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Public Health Nutr. 2011 Nov;14(11):2049-54. doi: 10.1017/S1368980010003757. Epub 2011 Feb 16.

The skinny on tuna fat: health implications.

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  • 1Department of Pediatrics, Division of Gastroenterology, Hepatology, and Nutrition, The Children's Hospital of Philadelphia, University of Pennsylvania School of Medicine, 34th and Civic Center Boulevard, Philadelphia, PA 19104, USA.



Dietary n-3 (omega-3) and n-6 (omega-6) PUFA have significant implications in health and disease prevention. Marine life is rich in long-chain n-3 PUFA. Children and adults in North America are reluctant fish eaters; canned tuna is a common fish in children's diets. Although a multitude of tuna products are available, their respective PUFA contents have not been well described. The aim of the present study was to compare the fatty acid (FA) profiles of different commercially available US tuna products.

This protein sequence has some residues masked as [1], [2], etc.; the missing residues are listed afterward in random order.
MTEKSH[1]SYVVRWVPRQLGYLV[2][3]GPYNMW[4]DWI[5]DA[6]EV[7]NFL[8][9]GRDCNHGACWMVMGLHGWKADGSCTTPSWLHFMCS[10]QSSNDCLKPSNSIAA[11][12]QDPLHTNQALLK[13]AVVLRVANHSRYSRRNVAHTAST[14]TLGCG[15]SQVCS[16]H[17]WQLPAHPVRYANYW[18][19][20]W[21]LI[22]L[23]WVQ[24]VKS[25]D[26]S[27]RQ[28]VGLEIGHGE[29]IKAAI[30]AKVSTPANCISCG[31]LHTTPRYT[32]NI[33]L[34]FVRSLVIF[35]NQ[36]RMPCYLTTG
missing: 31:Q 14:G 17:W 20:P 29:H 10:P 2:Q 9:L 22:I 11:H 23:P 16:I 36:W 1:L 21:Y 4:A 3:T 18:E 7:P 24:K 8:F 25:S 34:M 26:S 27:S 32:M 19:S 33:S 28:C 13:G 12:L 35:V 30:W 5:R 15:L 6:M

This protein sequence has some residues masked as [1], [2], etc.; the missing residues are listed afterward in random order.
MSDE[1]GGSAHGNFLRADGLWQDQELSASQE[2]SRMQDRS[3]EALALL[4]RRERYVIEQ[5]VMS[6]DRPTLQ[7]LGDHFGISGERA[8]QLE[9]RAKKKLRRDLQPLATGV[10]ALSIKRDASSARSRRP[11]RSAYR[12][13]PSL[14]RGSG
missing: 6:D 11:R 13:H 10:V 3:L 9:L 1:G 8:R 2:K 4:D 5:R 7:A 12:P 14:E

Fat and FA composition of eight products randomly selected from two US suppliers were analysed with capillary GC after lipid extraction.


Large north-eastern US grocery store chain.


Canned tuna.


Energy from fat varied from 3 to 33 % and the essential FA (EFA) linoleic acid (18 : 2n-6) and α-linolenic acid (18 : 3n-3) varied tenfold. DHA varied between 90 and 770 mg/serving. The n-6:n-3 ratio was 3:1-4:1 in oil-packaged products, 2:1-7:1 in packaged tuna salads and 1:3-1:7 in water-packaged products. A similar magnitude of differences was seen in the ratio between arachidonic acid (20 : 4n-6) and DHA.


Light tuna canned in water may be a better choice of providing n-3 PUFA to individuals in a healthy population, whereas oil-packaged products may be preferable for those individuals with a need for increased EFA, such as for patients with cystic fibrosis. Awareness regarding PUFA content may aid in consumer product choices and health-care provider advice.

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